C.L.A.W Legal is a community initiative supported by: Call for Papers by NLIU Journal of Labour and Employmen... Surveillance: Era of End to the Right to Privacy. IN Beswick v. Beswick an uncle transferred his business to his nephew. If the words of the Act are only capable of one meaning we must give them that meaning no matter how they got there. 5449): "That where a contract by its express terms purports to confer a benefit directly on a third party it shall be enforceable by the third party in his own name ..." (p. 31). Mrs. Beswick was unsuccessful at trial and successful at appeal, which John Joseph Beswick appealed. I am therefore of opinion that the Court of Appeal reached a correct decision and that this appeal should be dismissed. Bagots was entitled to the benefit of this contract as executor of Mr Coull's Estate. [1951] Ch. [4] and the Court of Appeal supports what I have just said. Facts. The context in which this section occurs is a consolidation Act. He said:[6], "Just as under section 5 of the Act of 1845 only that person could call it in aid who, although not a party, yet was a grantee or covenantee, so under section 56 of this Act only that person can call it in aid who, although not named as a party to the conveyance or other instrument, is yet a person to whom that conveyance or other instrument purports to grant something or with which some agreement or covenant is purported to be made.". He died, and the nephew only paid his aunt once before stating that no contract existed between them. A man who makes a deliberate promise which is intended to be binding, that is to say, under seal, or for good consideration, must keep his promise; and the court will hold him to it, not only at the suit of the party who gave the consideration but also at the suit of one who was not a party to the contract, provided that it was made for his benefit and that he has a sufficient interest to entitle him to enforce it, subject always, of course, to any defences that may be open on the merits. Beswick v Beswick [1968] AC 58. However the champions of the cause in He said, The court held that it could be specifically enforced by the Uncle’s personal representative (the Aunty) against the nephew. He didn’t have any business premises. Holding that the section has such an effect would involve holding that the invariable practice of Parliament has been departed from per incuriam so that something has got into this consolidation Act which neither the draftsman nor Parliament can have intended to be there. But it may be that additional difficulties would arise from the application to section 56 of the definition of property in the definition section. If application of that definition would result in giving to section 56 a meaning going beyond that of the old section, then, in my opinion, the context does require that the definition of "property" shall not be applied to that word in section 56. Since the latter term was for the benefit of someone not party to the contract, the nephew did not believe it was enforceable and so did not perform it, making only one payment of the agreed weekly amount of 5 pounds. 250, Smith and Snipes Hall Farm Ltd v River Douglas Catchment Board, Drive Yourself Hire Co. (London) Ltd. v. Strutt, Chelsea and Walham Green Building Society v. Armstrong, Coulls v. Bagot’s Executor and Trustee Co Ltd, Dunlop Pneumatic Tyre Co Ltd v Selfridge & Co Ltd, https://en.wikipedia.org/w/index.php?title=Beswick_v_Beswick&oldid=903160939, Creative Commons Attribution-ShareAlike License, [1966] Ch 538, [1966] 3 WLR 396, [1966] 3 All ER 1, Lord Reid, Lord Pearce, Lord Upjohn and Lord Guest, Privity, third parties, consideration, specific performance, Flannigan, 'Privity - The End of an Era (Error)' (1987) 103, This page was last edited on 24 June 2019, at 00:08. [3] As in the case of Chinnaya v Ramayya,[4]where an old lady made over certain landed property to the defendant, her daughter and according to the deed, the defendant was bound to pay an annuity amount of Rs. Section 56 was obviously intended to replace section 5 of the Real Property Act, 1845 (8 and 9 Vict. But the greatest difficulty in the way of the widow's right to sue personallyis that two cases in this House, Dunlop Pneumatic Tyre Co. v. Selfridgeand Co. [1915] AC 847 and Midland Silicones Ltd. v. Scruttons Ltd. [1962]A.C. 446 clearly accepted the principle that a third party cannot sue ona contract to which he was not a party. That section provided: "That, under an indenture, executed after October 1, 1845, an immediate estate or interest, in any tenements or hereditaments, and the benefit of a condition or covenant, respecting any tenements or hereditaments, may be taken, although the taker thereof be not named a party to the same indenture. The daughters, not being parties to the agreement, had no right to sue for their annuities. In March 1962, old Peter Beswick and his wife were both over 70. So an agreement between A and B that A will use certain personal property for the benefit of X would be within the scope of the section, but an agreement that if A performs certain services for B, B will pay a sum to X would not be within the scope of the section. So, in order to pave the way for the consolidation Act of 1925, earlier Acts were passed in 1922 and 1924 in which were enacted all the substantial amendments which now appear in the Act of 1925 and these amendments were then incorporated in the Bill which became the Act of 1925. In Beswick v. Beswick (1967) the court held that since Mrs Beswick. 366; 59 T.L.R. I do not profess to have a full understanding of the old English law regarding deeds. The court of appeal, Lord Denning MR, following the revised principle allowed for the action and rightly called for the defendant to pay the arrears. If "land or other property" means the same thing as "tenements or hereditaments" in the Act of 1845 then this section simply continues the law as it was before the Act of 1925 was passed, for I do not think that the other differences in phraseology can be regarded as making any substantial change. 351, 365; 54 T.L.R. Lord Denning MR held that Mr Jackson could recover damages of £600 for defective performance and £500 for disappointment or ‘mental distress’ for himself and his family. 768, C.A. He agreed with the defendant to transfer his business’ goodwill and tools to the defendant. Lord Denning held that Mrs Beswick was entitled to claim in her capacity as a third party intended to benefit from the contract. ", Before further considering the meaning of section 56 (1) I must set out briefly the views which have been expressed about it in earlier cases. The agreement was that Peter assign his business to his nephew in consideration of the nephew employing him for the rest of his life and then paying a weekly annuity to Mrs Beswick. But if they are capable of having more than one meaning we are, in my view, well entitled to see how they got there. 853; [1951] 2 T.L.R. said, in rejecting the same argument as Simonds J. had rejected: "Before he can enforce it he must be a person who falls within the scope and benefit of the covenant according to the true construction of the document in question.". They extended their attempts by drafting out the bill of “Contract Law (Privity of Contract and Third Party Rights) Bill, 2008.”-. Beswick V Beswick - Judgment - House of Lords House of Lords The House of Lords disagreed with Lord Denning in the Court of Appeal, that the law allowed third parties to … By agreement of 14th March, 1962, he assigned to his nephew the Appellant the assets of the business and the Appellant under- took […] [7] Privity of contract came to be established from the case of Tweddle v Atkinson,[8]where the plaintiff and G entered into a written contract that each of them will pay the plaintiff a certain amount  in exchange of the intended marriage between G’s daughter and plaintiff. Beswick v Beswick House of Lords. She was also the administratrix of her husband's will. Leading counsel for the respondent based his case on other grounds, and as I agree that the respondent succeeds on other grounds, this would not be an appropriate case in which to solve this question. c. 106) . 179, C.A. Applying what I have said to the circumstances of the present case, the respondent in her personal capacity has no right to sue, but she has a right as administratrix of her husband's estate to require the appellant to perform his obligation under the agreement. B. Henceforth in the famous case of Beswick v Beswick, where B, a coal merchant and the defendant, his assistant entered into a contract for the transfer of his business on his death to him in exchange of the defendant to pay his widow an annuity amount of $5 per week. and in Drive Yourself Hire Co. (London) Ltd. v. Strutt[13] Denning L.J. Danckwerts LJ and Salmon LJ concurred in the result, though not with Lord Denning's reasoning. Lord Reid Lord Reid Lord Hodson Lord Guest Lord Pearce Lord Upjohn my lords, Before 1962 the Respondent’s deceased husband carried on business as a coal merchant. I can now return to consider the meaning and scope of section 56. She was also the administratrix of her husband's will. It … 387, [1937] Ch. I am reinforced in this view by two facts. In the Court of Appeal[7] Sir Wilfrid Greene M.R. A nephew promised his Uncle to pay an annuity to his Aunty in consideration of the Uncle transferring the goodwill of the business to the nephew. 726-731. Even if she was, she would not be able to enforce it, as she gave no consideration. It was not argued that the law of England regards B's obligation as a nullity, and I have not observed in any of the authorities any suggestion that it would be a nullity. [1949] 2 K.B. So, if X has no right, A can at any time grant a discharge to B or make some new contract with B. Then the appellant says that A can only recover nominal damages of 40s. The rule as applied in common law states that a stranger to a contract cannot sue but in India, a stranger to a consideration can sue. 128; [1943] 2 All E.R. If that were so, I shall assume that he is right in maintaining that the administratrix could then only recover nominal damages because his breach of contract has caused no loss to the estate of her deceased husband. I cannot agree with that. He had no business premises. Indeed the contrary was not argued. ... HL held that 3rd party beneficiaries of a contract cannot sue on it, due to privity of contract. ISSUES 1. However, allowed her to sue in her capacity as administratix – in effect party to the contract. Lord Denning's view, expressed in this case not for the first time, is that X could enforce this obligation. What then is A's position? Ahmed Khan v Shah Bano Begum and Ors. Contract law – Privity of contract – Specific performance. It would mean that the appellant keeps the business which he bought and for which he has only paid a small part of the price which he agreed to pay. Unlike the proposition of Common Law which requires the consideration to flow from the promise itself and no other person. Beswick v Beswick [1968] AC 58 Business, nephew did not pay annuity to aunt- HELD: specific performance in role as administrix (not personal)- s5(1) LPA 1925 Gore v Van der Lann [1967] 2 QB 31 In Beswick v Beswick, the agreement was that Peter Beswick assign his business to his nephew in consideration of the nephew employing him for the rest of his life and then paying a weekly annuity to Mrs. Beswick.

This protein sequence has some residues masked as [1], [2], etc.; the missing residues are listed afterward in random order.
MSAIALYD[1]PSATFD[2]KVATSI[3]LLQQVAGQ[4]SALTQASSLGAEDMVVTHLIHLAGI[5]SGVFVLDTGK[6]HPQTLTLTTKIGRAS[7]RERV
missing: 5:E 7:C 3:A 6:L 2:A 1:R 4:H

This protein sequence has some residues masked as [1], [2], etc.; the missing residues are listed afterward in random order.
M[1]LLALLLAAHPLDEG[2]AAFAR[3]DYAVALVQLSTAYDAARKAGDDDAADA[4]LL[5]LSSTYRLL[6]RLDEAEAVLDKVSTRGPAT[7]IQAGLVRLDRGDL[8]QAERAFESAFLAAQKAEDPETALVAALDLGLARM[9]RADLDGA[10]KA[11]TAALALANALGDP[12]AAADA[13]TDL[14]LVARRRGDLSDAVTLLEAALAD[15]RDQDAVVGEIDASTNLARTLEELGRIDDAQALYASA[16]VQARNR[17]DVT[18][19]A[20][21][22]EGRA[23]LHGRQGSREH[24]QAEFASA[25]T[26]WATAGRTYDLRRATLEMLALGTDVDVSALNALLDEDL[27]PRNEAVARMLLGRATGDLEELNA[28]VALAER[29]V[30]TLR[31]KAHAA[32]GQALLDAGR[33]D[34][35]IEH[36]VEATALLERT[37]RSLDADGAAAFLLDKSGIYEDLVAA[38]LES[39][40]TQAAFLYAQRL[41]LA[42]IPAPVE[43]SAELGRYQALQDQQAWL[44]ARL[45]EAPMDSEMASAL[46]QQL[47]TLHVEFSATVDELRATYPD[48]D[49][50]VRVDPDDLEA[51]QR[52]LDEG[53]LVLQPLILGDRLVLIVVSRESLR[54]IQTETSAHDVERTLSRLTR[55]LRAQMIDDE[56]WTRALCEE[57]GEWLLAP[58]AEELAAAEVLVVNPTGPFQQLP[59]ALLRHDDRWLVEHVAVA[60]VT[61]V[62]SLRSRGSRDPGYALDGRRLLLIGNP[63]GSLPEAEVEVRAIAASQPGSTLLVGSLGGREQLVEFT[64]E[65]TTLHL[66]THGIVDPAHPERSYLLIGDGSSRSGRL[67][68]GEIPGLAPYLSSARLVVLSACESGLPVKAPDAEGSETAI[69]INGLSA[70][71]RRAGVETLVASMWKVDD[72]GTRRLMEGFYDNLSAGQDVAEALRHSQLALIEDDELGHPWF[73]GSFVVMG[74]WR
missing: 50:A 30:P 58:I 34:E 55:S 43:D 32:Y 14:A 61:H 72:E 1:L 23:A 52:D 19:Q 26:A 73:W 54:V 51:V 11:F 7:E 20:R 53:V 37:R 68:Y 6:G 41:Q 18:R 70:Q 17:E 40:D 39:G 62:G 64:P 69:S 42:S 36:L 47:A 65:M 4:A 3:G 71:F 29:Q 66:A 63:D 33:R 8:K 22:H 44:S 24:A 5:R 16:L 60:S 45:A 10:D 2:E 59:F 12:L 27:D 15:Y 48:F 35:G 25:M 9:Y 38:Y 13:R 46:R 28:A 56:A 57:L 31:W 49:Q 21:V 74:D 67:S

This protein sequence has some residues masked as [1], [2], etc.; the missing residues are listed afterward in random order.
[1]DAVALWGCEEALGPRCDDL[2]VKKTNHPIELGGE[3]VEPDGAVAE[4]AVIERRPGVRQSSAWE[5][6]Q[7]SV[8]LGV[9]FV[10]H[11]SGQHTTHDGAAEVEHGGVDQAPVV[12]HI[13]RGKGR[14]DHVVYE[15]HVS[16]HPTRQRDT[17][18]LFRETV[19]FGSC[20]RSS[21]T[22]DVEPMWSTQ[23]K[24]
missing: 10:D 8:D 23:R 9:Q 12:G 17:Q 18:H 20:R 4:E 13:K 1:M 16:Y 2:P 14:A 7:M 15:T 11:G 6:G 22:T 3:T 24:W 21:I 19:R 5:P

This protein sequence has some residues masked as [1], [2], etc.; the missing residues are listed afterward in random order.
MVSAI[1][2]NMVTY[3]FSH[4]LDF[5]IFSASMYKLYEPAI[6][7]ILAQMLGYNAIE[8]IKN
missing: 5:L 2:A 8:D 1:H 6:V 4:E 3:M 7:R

2020 beswick v beswick held